Jodi Helmer is the author of three books including The Green Year: 365 Small Things You Can Do to Make a Big Difference and freelances for a variety of magazines and web-sites. Because so many of us want to do the right thing for the environment and, yet, are intimidated by making it happen, Helmber came up with a way to make that commitment in 365 manageable, affordable steps. In addition to writing, Jodi is rescuing dogs, mentoring young Latinas, teaching writing, and making art. Because she is so inspiring and because The Green Year is a great book for each of us to own and operate from and give to others, I asked Jodi to share some of her experience with us.
How did your interest in sustainable living and environmental issues develop? Looking back, I can see that my interest in sustainable living and environmental issues developed without me even realizing it was happening. I lived in Portland, Oregon, from 2000 to 2007 and the things I loved best about the city were the farmers markets, restaurants with an organic/local/Fair Trade focus, local shops, bike culture, awesome public transit…all things that are such a huge part of a sustainable lifestyle. To be honest, I took them for granted. It wasn’t until I moved to Charlotte, North Carolina, that I really realized how important those amenities were, not only to my quality of life but to the environment as a whole. It was definitely one of those “don’t-know-what-you’ve-got-until-it’s-gone” realizations.
When and why did you decide to translate that love into The Green Year? When I moved to Charlotte, I realized that Portland was a green utopia and it was much harder to be eco-friendly in other parts of the country. I’d lament to friends about the lack of curbside recycling in my neighborhood or the number of vendors at the farmers market who were selling imported and out-of-season produce or the way the bag boy at the supermarket gave me an odd look when I handed him my canvas bags. Every time I complained, I heard the same thing: “It’s so expensive and difficult and time-consuming to go green.” I knew that wasn’t the case. I figured writing a book was a safer option than screaming the message from my rooftop. (Plus, I live in a small neighborhood and only a few people would have heard me)!
What was your favorite part of writing The Green Year? The research. I’m such a research nerd. I loved digging up statistics on how much paper it would save if we all stopped taking our receipts at the ATM. (For the record, if every American declined their ATM receipt, it would save a roll of paper more than 2 billion feet long, which is enough to circle the equator 15 times). I think the research I was able to dig up helps to really show people how the small things really do make a big difference.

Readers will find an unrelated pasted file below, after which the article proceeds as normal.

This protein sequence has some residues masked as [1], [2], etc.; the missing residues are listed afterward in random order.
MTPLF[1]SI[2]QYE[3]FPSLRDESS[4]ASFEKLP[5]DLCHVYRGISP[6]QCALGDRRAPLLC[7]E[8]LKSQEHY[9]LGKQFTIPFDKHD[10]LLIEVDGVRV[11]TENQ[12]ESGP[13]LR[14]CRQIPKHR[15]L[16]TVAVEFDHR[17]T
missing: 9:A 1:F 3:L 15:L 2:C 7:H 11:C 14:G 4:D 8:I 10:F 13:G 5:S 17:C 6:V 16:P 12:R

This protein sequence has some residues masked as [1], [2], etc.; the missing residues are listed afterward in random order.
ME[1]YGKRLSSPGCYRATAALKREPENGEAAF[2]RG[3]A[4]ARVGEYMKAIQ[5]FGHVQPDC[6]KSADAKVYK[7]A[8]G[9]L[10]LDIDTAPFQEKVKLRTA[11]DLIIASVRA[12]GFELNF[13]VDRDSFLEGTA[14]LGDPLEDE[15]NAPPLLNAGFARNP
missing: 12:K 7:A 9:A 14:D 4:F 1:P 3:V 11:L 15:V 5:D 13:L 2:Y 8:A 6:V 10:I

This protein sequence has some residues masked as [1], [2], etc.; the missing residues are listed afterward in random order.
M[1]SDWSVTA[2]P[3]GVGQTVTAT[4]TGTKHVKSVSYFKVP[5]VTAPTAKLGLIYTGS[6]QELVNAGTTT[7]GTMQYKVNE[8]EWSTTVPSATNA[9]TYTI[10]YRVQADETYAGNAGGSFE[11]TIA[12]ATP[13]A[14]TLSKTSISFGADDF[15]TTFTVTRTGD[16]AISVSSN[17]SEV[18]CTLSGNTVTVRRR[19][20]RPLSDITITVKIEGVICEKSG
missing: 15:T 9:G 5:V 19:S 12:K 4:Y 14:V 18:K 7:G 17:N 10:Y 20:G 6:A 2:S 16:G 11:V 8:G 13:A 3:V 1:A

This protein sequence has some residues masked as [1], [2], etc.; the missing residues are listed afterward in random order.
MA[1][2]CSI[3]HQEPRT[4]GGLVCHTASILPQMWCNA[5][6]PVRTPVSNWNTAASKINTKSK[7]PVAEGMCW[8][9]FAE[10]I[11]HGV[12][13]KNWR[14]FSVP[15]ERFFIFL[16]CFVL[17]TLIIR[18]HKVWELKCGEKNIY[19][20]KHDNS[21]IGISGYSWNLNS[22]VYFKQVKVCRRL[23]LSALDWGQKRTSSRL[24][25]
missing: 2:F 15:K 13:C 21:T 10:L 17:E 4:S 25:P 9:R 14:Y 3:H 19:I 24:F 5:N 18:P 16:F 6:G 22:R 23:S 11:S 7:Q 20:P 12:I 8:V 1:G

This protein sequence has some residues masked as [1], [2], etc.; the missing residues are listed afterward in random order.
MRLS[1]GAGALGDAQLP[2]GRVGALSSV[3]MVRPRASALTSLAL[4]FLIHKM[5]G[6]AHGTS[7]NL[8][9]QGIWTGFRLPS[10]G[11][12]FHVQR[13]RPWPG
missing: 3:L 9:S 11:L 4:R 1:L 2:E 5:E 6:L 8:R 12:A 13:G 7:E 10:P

What would you say to encourage someone to try and live with more eco-consciousness? Just start. Do one thing. You don’t have to solve the climate crisis on your own (though if you think you have a solution, please step forward). The little things really do make a big difference. Turn off the water when you brush your teeth, switch your light bulbs to CFLs, use the “cold” cycle on the washing machine — and then talk to others about what you’re doing and how simple it is. I think the green message can be spread just like it was in the 80s shampoo commercials — you tell a friend and they’ll tell a friend and so on and so on…
Some issues we discuss on a regular basis on this blog are self-awareness and community engagement. Given that, what community issues most speak to you? Ironically, the community issue I’m most passionate about has nothing to do with being green: I’m very involved with dog rescue. I volunteer at adoption events, help raise awareness and funds and foster dogs until they find their forever families. I think the way we treat animals speaks volumes about our society. Right now, we’re doing a poor job. Mecklenburg County, where I live, euthanized 12,000 animals during the last fiscal year. Responsible pet ownership, including spaying/neutering, is essential. I also advocate for rescuing pets, not purchasing them at pet stores. I have a pack of three dogs (two dachshunds and a lab mix) that I adore.
And what do you most appreciate about yourself? I have a big heart.
What do you wish all women knew? Great question! I wish all women knew that we have the power to achieve our wildest dreams; that it’s much more fun and more fulfilling to dig into life and get messy than it is to sit on the sidelines.